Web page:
Ischaemic heart disease

Unguided troponin T reporting has ‘modest’ clinical impact: expert


A lack of validated clinical protocols for new high sensitivity troponin testing (hs-TnT) in hospital emergency departments has left doctors in the dark about how to use the diagnostic tool to improve practice, Australian researchers claim.

Speaking to the limbic, interventional cardiologist Professor Derek Chew said the test allowed for a much greater discrimination of MI and ACS risk.

“ If [the test] can tell that someone is at high risk and someone is at low risk with greater certainty and greater clarity shouldn’t that change the way you treat that patient?” said Professor Chew who is chairman of the National Acute Coronary Syndromes Data Definitions working group, 

“You would think that it should but we found, on the whole, [it doesn’t].”

A recent study by Professor Chew and colleagues showed high-sensitivity troponin reporting alone was associated with only modest changes in practice.

According to Professor Chew, the findings highlight the “inertia of clinical decision-making in response to the adoption of new diagnostic and therapeutic innovations”.

“If you’re going to develop innovation – which we all want to see – those innovations have to be built hand-in-hand with the clinical service consideration so that the promise of these new diagnostic tools are realised.”

While the test has been incorporated into decision pathways Professor Chew says the question now is whether or not those decision pathways also need to be validated.

“Sure, you can tell people how to use these tests and you can therefore change decision making but whether or not those changes are associated with safe care has to be validated in a randomised trial so that’s what we tested – whether or not routine testing improved outcomes. There are a lot of people who will argue that they do but that’s not case.”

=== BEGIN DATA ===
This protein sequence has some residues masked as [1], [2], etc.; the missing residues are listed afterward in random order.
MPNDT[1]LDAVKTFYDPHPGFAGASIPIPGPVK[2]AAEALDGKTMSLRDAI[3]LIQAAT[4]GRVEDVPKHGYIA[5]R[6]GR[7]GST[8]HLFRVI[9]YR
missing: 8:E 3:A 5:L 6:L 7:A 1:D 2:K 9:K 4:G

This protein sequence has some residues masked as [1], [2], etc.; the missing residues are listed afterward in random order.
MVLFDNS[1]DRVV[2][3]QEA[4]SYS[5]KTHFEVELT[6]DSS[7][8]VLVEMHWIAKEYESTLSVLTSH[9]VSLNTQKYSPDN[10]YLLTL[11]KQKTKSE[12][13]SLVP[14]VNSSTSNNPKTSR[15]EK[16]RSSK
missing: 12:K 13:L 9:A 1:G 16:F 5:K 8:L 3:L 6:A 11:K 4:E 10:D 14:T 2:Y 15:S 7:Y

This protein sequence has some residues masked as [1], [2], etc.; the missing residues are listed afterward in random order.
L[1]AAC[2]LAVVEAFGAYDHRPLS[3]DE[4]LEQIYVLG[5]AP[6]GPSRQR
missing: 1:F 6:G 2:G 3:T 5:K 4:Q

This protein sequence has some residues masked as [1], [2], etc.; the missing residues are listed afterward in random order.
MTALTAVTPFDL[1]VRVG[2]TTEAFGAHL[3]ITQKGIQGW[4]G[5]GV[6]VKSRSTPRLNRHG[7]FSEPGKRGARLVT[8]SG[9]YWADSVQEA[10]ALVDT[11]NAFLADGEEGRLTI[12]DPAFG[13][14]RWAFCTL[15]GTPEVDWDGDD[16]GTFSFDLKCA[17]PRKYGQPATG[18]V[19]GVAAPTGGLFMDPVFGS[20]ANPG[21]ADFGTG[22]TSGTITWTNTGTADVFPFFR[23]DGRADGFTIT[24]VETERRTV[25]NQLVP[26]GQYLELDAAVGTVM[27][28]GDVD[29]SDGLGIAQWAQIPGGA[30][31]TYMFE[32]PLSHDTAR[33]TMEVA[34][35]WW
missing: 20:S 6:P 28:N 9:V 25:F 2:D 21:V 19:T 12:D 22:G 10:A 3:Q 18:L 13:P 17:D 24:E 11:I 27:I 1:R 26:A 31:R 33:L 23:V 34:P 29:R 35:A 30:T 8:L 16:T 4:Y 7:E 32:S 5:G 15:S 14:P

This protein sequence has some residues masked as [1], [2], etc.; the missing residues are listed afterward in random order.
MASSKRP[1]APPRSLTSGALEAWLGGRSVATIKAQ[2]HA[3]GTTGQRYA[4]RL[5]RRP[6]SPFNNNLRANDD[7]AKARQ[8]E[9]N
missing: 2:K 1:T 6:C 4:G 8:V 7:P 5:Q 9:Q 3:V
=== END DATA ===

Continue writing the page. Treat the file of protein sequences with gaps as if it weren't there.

In the prospective study, Professor Chew and colleagues evaluated the impact of hs-TnT reporting on care and outcomes among 1937 chest pain patients presenting to five emergency departments in Adelaide between July 2011 and March 2013.

Patients were randomised to either troponin testing reported to standard TnT levels (>30 ng/L n=964) or high-sensitivity TnT levels (>3 ng/L, n=973).

According to the investigators the type of reporting used had little impact on either admission rate (hs-report: 57.7% versus std-report: 58.0%; P=0.069) or angiography (hs-report: 11.9% versus std-report: 10.9%; P=0.479).

What’s more, hs-reporting did not significantly reduce death at 12 months or the amount of new or recurrent acute coronary syndrome in the overall population (hs-report: 9.7% versus std-report: 7.2%; P=0.362)

While the researchers found no between-group differences overall in discharge to home directly from the emergency department, they did observe a higher rate of discharge from the emergency department among low- or no-risk patients in the high-sensitivity group compared with the standard group (168 vs 148, P=0.010).

There was also a significant interaction between use of hs-TnT and the prescription of aspirin among patients with peak troponin of 14 to 29 mg/L within 24 hours (55.4% vs 34.0%, P=0.006) and statins (hs-report: 65.6% versus std-report 5.0%, P=0.017; interaction P value=0.005) at discharge.

However, Professor Chew and colleagues described the clinical impact of hs-TnT as “modest” considering the greater degree of information offered by the test compared to standard troponin reporting.

Professor Chew said that further research will help to validate some of the emerging protocols that have been promoted without randomised evidence of safety and efficacy.

He has already commenced a randomised study to validate a one-hour protocol.

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